Situated in County Antrim, on the northeastern coast of the Northern Ireland, about two miles to the north of the Bushmills town, the Giant’s Causeway is actually an area filled with around 40,000 interconnected basalt columns, that have been formed as a result of an primeval volcanic eruption. In the year 1986 it was proclaimed as a World Heritage Site by UNESCO and in 1987 a National Nature Reserve by the Department of the Environment for Northern Ireland.
A poll conducted for the Radio Times readers in 2005, revealed that the Giant’s Causeway was christened as the fourth largest natural wonder in the United Kingdom. The top parts of these columns are like stepping stones leading from the base of the cliff and then disappearing underneath the sea. Majority of these pillars are hexagonal in shape; however, there some of them even have four, five, seven and also eight sides. The tallest of the columns rises to a height up to about 12 meters, and the hardened lava on the cliffs is 28 meters broad in certain places. At present the Giant’s Causeway is a property of and is managed by the National Trust. It happens to be the most popular tourist destination in Northern Ireland.
Giant’s Causeway – History
About 50 to 60 million years back, through the Paleogene period, Antrim was used to experiencing frequent and intense volcanic activity, as a result of which highly liquefied molten basalt entered from between the chalk beds to create a sprawling lava plateau. With the rapid cooling of the lava, contraction started taking place. While the process of contraction in the vertical direction brought down the flow density, the horizontal condensation was made possible only by cracking all through the flow. The magnitude of the pillars is mainly determined by the cooling pace of the lava from a volcanic eruption. The wide-ranging fracture network caused the distinctive columns that can be seen today. Originally the basalts were part of a vast volcanic flat terrain called the Thulean Plateau which had formed at the time of the Paleogene period.
The grand discovery of the Giant’s Causeway was formally let out to the world in the year 1693 when Sir Richard Bulkeley, a fellow of Trinity College, Dublin, presented an official document to the Royal Society. The site was greeted with widespread global attention when Dublin artist Susanna Drury created watercolor paintings depicting it in the year 1739. The paintings earned great acclaim and Drury won his first award which was presented to him by the Royal Dublin Society in the year 1740 and were imprinted in 1743.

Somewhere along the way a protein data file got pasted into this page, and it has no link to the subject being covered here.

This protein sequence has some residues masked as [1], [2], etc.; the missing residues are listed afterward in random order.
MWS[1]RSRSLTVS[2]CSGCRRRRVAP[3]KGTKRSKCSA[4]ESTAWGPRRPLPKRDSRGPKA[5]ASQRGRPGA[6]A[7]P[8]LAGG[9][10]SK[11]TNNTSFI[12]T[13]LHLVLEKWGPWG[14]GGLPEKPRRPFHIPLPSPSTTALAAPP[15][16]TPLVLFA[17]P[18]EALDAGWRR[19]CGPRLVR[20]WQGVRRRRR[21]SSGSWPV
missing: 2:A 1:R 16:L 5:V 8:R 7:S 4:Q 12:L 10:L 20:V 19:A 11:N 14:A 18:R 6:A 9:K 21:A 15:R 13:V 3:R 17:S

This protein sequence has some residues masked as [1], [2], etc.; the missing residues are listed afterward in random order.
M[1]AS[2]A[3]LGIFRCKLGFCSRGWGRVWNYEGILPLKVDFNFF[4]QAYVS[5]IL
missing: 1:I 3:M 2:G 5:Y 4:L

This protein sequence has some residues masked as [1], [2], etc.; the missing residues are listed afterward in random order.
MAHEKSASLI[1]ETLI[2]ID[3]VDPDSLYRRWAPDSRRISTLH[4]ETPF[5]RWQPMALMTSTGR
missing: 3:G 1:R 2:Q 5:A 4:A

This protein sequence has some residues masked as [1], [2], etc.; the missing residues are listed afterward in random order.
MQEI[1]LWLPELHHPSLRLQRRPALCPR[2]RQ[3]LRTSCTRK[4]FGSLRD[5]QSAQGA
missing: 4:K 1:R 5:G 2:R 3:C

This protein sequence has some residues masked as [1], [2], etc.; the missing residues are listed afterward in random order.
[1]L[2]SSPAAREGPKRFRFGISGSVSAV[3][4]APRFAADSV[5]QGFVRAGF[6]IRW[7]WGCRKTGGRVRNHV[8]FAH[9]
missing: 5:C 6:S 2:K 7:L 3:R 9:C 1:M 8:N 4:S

Giant’s Causeway Attractions
Tourists first started trickling into this part of the world only in the nineteenth century, mainly after the inauguration of the Giant’s Causeway Tramway, after which, its maintenance and care were handed over to the National Trust in the 1960s and then some of the traces of commercialism eliminated. Tourists are free to walk on the area on top of the basalt columns that are located at the border of the sea.
An interesting feature of the some of the structures in the site of Giant’s Causeway, are the Organ and Giant’s Boot shaped structures – the ones created due to numerous million years of weathering. Other interesting objects here include a number of reddish, weathered small pillars that are referred to as Giants Eyes, formed by the dislocation of basalt boulders; the Honeycomb; the Shepherd’s Steps; the Chimney Stacks; the Giant’s Gate, the Giant’s Harp and the Camel’s Hump.
Giant’s Causeway – Flora and fauna
The site of the causeway is a shelter for varied species of sea birds like, fulmar, petrel, shag, redshank guillemot, cormorant and razorbill. The weathered rock structures are home to several rare plants such as, sea spleenwort, vernal squill, frog orchid, hare’s foot trefoil and sea fescue.
How to reach Giant’s Causeway
You can avail of the bus service plying from Portrush and Coleraine railway stations.
Take your car to Belfast and from there follow the signposts for the “Giant’s Causeway Coastal Route” to avail of the picturesque route leading to the Giant’s Causeway. Another direct route to Giant’s Causeway is from Belfast along the A26 or from Derry/ Londonderry along the A2/A37.